First Reading

Isaiah 49:1-6

1Listen to me, O coastlands, and hearken, you peoples from afar. The LORD called me from the womb, from the body of my mother he named my name. 2He made my mouth like a sharp sword, in the shadow of his hand he hid me; he made me a polished arrow, in his quiver he hid me away. 3And he said to me, “You are my servant, Israel, in whom I will be glorified.” 4But I said, “I have labored in vain, I have spent my strength for nothing and vanity; yet surely my right is with the LORD, and my recompense with my God.” 5And now the LORD says, who formed me from the womb to be his servant, to bring Jacob back to him, and that Israel might be gathered to him, for I am honored in the eyes of the LORD, and my God has become my strength — 6he says: “It is too light a thing that you should be my servant to raise up the tribes of Jacob and to restore the preserved of Israel; I will give you as a light to the nations, that my salvation may reach to the end of the earth.”

Responsorial Psalm

Psalms 71:1-6, 15, 17

1In thee, O LORD, do I take refuge; let me never be put to shame! 2In thy righteousness deliver me and rescue me; incline thy ear to me, and save me! 3Be thou to me a rock of refuge, a strong fortress, to save me, for thou art my rock and my fortress. 4Rescue me, O my God, from the hand of the wicked, from the grasp of the unjust and cruel man. 5For thou, O Lord, art my hope, my trust, O LORD, from my youth.6Upon thee I have leaned from my birth; thou art he who took me from my mother’s womb. My praise is continually of thee. 15My mouth will tell of thy righteous acts, of thy deeds of salvation all the day, for their number is past my knowledge. 17O God, from my youth thou hast taught me, and I still proclaim thy wondrous deeds.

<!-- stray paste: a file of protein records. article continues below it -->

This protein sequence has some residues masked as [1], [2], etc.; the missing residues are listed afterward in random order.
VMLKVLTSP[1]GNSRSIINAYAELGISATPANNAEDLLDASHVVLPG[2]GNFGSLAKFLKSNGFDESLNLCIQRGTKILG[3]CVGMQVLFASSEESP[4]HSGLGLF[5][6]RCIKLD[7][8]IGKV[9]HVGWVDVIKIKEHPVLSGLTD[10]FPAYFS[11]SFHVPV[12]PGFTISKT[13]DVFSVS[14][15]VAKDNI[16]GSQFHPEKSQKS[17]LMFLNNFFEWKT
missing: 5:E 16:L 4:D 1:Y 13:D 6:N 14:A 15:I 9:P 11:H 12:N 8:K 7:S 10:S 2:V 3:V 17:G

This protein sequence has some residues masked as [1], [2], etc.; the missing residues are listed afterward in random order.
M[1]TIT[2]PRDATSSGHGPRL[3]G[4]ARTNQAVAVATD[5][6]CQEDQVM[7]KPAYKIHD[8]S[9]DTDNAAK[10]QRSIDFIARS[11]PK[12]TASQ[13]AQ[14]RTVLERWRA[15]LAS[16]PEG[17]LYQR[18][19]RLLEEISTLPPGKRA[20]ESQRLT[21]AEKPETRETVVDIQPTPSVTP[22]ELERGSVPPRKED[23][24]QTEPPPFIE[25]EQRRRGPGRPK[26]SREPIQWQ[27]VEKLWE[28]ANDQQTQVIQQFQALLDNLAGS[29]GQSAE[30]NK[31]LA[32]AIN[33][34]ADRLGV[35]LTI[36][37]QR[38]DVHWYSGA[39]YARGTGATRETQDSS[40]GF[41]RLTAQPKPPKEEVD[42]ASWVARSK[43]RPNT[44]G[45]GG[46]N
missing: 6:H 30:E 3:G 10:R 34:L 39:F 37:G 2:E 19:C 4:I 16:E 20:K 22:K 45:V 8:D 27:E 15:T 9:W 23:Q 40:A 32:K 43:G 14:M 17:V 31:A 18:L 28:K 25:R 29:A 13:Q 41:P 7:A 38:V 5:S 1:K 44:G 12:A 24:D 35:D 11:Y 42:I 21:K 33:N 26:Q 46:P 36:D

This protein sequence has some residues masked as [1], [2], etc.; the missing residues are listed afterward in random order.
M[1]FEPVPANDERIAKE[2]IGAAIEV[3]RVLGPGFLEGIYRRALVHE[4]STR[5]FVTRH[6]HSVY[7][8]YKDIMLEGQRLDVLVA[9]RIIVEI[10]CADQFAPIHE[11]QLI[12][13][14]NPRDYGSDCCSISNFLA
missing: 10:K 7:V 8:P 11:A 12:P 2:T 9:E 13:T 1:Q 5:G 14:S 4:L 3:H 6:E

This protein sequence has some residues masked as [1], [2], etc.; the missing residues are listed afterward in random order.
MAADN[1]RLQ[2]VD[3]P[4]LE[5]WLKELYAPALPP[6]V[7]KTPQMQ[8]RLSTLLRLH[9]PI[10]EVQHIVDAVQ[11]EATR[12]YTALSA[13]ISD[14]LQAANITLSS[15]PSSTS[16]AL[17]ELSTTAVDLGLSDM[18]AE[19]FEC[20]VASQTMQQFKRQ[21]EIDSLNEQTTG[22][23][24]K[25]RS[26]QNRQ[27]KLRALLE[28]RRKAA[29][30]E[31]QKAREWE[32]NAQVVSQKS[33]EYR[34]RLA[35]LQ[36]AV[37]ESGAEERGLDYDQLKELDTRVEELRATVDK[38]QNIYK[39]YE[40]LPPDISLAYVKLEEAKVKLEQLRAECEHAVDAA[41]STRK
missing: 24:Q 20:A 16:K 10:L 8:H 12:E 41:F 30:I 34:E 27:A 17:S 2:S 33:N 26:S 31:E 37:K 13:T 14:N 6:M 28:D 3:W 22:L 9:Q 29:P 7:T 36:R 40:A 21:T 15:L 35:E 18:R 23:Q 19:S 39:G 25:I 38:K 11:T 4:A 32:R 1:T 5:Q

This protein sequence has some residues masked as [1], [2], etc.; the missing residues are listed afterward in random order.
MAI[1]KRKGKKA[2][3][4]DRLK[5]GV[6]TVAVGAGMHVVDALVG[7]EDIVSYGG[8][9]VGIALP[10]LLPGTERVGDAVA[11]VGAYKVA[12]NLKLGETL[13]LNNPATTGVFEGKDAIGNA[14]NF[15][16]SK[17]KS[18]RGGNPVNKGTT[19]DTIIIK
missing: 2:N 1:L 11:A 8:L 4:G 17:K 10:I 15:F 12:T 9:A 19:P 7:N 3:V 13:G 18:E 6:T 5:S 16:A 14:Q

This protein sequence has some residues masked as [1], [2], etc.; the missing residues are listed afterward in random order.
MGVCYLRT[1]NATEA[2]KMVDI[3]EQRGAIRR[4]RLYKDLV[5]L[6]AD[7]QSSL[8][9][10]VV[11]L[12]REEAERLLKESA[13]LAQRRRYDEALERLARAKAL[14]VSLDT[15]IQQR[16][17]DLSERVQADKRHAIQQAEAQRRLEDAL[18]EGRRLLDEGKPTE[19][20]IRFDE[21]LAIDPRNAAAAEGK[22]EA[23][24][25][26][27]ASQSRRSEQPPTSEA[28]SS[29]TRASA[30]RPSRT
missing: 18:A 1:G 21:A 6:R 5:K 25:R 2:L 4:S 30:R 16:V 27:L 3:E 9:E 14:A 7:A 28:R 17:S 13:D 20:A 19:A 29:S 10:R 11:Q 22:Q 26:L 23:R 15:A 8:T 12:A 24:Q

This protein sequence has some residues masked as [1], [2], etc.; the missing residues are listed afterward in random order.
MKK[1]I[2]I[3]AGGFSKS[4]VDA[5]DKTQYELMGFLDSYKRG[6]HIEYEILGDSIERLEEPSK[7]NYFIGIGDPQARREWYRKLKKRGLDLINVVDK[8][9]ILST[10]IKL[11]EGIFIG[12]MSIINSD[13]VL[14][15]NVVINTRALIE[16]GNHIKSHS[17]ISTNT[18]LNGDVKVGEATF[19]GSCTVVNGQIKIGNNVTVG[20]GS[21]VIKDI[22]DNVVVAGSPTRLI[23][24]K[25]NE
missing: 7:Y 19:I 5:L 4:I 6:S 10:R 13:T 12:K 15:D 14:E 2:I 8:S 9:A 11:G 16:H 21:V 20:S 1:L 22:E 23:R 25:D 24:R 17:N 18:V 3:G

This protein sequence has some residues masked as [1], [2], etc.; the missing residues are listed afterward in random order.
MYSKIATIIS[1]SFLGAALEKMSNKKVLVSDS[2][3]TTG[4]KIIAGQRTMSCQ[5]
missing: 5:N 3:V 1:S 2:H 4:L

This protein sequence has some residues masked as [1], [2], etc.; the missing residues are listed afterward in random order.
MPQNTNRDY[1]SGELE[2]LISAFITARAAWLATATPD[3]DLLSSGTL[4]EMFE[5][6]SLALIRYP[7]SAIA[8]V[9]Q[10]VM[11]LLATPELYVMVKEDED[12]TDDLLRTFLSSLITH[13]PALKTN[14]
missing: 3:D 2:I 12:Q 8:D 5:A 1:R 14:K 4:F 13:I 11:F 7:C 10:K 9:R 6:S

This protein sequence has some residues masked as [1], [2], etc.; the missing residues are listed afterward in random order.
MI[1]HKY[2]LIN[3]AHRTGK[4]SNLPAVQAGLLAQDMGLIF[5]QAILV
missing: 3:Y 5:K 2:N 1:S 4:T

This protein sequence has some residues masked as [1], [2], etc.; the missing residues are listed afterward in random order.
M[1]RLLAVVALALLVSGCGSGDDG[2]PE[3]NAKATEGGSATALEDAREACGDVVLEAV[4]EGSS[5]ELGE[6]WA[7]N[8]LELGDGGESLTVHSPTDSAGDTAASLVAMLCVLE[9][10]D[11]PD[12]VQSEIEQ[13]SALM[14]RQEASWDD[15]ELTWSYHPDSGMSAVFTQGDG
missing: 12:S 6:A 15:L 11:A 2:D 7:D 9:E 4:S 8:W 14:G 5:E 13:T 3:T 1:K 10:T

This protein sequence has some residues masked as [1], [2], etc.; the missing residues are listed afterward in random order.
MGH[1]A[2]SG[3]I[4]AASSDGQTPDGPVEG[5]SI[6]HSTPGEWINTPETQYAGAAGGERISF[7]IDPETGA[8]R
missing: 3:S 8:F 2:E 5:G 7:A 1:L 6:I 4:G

John 13:21-33, 36-38

21When Jesus had thus spoken, he was troubled in spirit, and testified, “Truly, truly, I say to you, one of you will betray me.” 22The disciples looked at one another, uncertain of whom he spoke. 23One of his disciples, whom Jesus loved, was lying close to the breast of Jesus;24so Simon Peter beckoned to him and said, “Tell us who it is of whom he speaks.” 25So lying thus, close to the breast of Jesus, he said to him, “Lord, who is it?” 26Jesus answered, “It is he to whom I shall give this morsel when I have dipped it.” So when he had dipped the morsel, he gave it to Judas, the son of Simon Iscariot.27Then after the morsel, Satan entered into him. Jesus said to him, “What you are going to do, do quickly.” 28Now no one at the table knew why he said this to him. 29Some thought that, because Judas had the money box, Jesus was telling him, “Buy what we need for the feast”; or, that he should give something to the poor. 30So, after receiving the morsel, he immediately went out; and it was night.31When he had gone out, Jesus said, “Now is the Son of man glorified, and in him God is glorified;32if God is glorified in him, God will also glorify him in himself, and glorify him at once. 33Little children, yet a little while I am with you. You will seek me; and as I said to the Jews so now I say to you, `Where I am going you cannot come.’36Simon Peter said to him, “Lord, where are you going?” Jesus answered, “Where I am going you cannot follow me now; but you shall follow afterward.” 37Peter said to him, “Lord, why cannot I follow you now? I will lay down my life for you.” 38Jesus answered, “Will you lay down your life for me? Truly, truly, I say to you, the cock will not crow, till you have denied me three times.